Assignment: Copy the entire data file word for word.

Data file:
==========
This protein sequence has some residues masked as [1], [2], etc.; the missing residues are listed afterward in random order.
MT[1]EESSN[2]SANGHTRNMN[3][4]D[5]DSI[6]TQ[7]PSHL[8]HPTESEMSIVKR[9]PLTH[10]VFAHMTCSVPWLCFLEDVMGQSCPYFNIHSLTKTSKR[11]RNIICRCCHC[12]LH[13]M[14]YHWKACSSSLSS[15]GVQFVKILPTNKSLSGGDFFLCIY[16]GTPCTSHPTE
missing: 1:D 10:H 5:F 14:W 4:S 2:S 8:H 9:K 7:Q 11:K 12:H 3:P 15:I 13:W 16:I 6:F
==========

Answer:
This protein sequence has some residues masked as [1], [2], etc.; the missing residues are listed afterward in random order.
MT[1]EESSN[2]SANGHTRNMN[3][4]D[5]DSI[6]TQ[7]PSHL[8]HPTESEMSIVKR[9]PLTH[10]VFAHMTCSVPWLCFLEDVMGQSCPYFNIHSLTKTSKR[11]RNIICRCCHC[12]LH[13]M[14]YHWKACSSSLSS[15]GVQFVKILPTNKSLSGGDFFLCIY[16]GTPCTSHPTE
missing: 1:D 10:H 5:F 14:W 4:S 2:S 8:H 9:K 7:Q 11:K 12:H 3:P 15:I 13:W 16:I 6:F